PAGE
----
19 March 2017

Homily - 19 March - The Third Sunday of Lent - Consider what would happen if Jesus spoke to an American woman like he did the Samaritan woman

The Third Sunday of Lent (A)

Dear brothers and sisters,

The more I consider the Lord’s encounter with the Samaritan woman at the well, the more I wonder how such an encounter with Jesus might take place in the context of our present American culture. It seems today as if many Americans – if not most – are constantly searching for something by which to be offended. It seems a majority of the American people presume the worst of intentions in each other and read more into the words and actions of others than may be warranted.

As but one simple illustration of what I mean, consider what would happen today if the Lord Jesus said to an American woman, “you have had five husbands, and the one you have now is not your husband” (John 4:18). Would she answer, “Sir, I can see that you are a prophet,” or would she instead yell back, insisting, “Don’t judge me” (John 4:19)? And lest I be accused of sexism, the situation would be much the same if Jesus said to an American man, “you have had five wives, and the one you have now is not your wife.” In either case, would there be an acceptance of the truthfulness of his words, or would there instead be shouts of protest and a string of excuses?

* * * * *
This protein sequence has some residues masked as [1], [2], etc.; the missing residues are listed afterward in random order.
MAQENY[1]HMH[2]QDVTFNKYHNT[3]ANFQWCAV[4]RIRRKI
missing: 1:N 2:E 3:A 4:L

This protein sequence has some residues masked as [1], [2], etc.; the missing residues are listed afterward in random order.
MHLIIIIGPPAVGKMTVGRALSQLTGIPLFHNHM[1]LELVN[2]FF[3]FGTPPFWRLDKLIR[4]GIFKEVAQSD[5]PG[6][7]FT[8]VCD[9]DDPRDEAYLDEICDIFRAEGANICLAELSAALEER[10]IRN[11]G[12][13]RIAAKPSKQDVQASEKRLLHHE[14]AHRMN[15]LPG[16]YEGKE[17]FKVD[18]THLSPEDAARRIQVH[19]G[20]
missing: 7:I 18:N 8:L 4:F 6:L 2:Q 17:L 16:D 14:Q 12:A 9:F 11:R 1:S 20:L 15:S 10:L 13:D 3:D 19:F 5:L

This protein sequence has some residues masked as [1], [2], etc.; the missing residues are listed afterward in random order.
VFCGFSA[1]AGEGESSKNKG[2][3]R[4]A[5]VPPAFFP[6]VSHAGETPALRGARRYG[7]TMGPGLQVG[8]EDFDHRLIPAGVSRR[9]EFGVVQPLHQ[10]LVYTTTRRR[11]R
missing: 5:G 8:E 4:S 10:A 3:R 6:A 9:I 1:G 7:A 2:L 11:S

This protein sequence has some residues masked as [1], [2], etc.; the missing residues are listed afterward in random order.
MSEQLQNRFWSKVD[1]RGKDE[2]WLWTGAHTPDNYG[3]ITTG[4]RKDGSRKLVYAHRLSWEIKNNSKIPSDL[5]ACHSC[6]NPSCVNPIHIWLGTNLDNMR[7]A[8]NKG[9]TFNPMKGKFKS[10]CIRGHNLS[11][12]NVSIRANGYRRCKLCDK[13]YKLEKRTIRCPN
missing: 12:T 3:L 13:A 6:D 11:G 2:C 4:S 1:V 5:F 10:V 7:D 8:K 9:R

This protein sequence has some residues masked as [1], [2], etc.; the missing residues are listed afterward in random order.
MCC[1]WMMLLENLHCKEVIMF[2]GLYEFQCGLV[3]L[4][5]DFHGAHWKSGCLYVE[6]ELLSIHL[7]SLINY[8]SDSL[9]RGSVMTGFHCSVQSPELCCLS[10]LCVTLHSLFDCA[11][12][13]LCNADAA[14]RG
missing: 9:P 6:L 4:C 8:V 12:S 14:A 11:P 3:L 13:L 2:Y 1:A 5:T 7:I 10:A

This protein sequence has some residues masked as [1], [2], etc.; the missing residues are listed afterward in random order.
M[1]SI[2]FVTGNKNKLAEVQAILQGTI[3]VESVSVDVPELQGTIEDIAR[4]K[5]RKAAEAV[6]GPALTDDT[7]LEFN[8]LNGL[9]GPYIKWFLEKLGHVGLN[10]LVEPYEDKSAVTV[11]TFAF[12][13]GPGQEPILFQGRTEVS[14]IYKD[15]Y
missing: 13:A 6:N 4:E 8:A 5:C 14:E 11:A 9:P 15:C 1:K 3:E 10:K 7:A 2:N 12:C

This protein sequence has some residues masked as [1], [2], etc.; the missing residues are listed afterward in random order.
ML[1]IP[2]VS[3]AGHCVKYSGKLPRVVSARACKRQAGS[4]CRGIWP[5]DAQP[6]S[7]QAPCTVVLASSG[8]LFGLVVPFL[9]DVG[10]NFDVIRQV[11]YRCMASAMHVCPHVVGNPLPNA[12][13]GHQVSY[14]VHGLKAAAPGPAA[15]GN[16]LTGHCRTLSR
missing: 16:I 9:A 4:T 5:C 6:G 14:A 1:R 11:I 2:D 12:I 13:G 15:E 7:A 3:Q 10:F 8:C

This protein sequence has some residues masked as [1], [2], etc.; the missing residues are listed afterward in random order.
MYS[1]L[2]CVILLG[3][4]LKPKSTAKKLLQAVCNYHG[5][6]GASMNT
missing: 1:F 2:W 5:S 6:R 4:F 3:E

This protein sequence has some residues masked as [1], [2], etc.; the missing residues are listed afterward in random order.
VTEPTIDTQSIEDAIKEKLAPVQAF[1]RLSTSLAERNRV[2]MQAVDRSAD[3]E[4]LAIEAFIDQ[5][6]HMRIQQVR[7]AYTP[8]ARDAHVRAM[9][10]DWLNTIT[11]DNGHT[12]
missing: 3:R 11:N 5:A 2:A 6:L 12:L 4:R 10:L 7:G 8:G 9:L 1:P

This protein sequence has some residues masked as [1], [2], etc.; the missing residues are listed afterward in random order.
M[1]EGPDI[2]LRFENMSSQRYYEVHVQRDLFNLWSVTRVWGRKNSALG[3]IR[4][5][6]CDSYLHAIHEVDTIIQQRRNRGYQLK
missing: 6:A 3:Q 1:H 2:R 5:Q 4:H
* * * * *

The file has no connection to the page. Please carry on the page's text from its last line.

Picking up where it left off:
Why did Jesus’ encounter with the Samaritan woman unfold so differently than would likely be the case in our society today? The difference lies in the woman’s honesty; it can be found in her confession of her sinful situation. Whereas most Americans today feign contentment by saying such things as “I’m okay, you’re okay” and “God loves me the way I am,” the Samaritan woman recognized the restlessness in her heart and knew something must change if she was to find the happiness she desired. She knew the Lord called her to something greater, to something that would satisfy the deepest desires of her heart. She knew she could not satisfy these desires on her own; she had tried, and failed, five times over. She did not push away this necessary conversion, nor did she grumble against it (cf. Exodus 17:3); rather, she recognized that the love of God had been poured into her heart at that moment and she accepted his love (cf. Romans 5:5). This is why she could say of Jesus, “He told me everything I have done,” and could say so without taking offense at him (John 4:39). Can we say the same? Would we take offense at Jesus if he spoke so honestly about the situations of our lives (cf. Matthew 13:57)?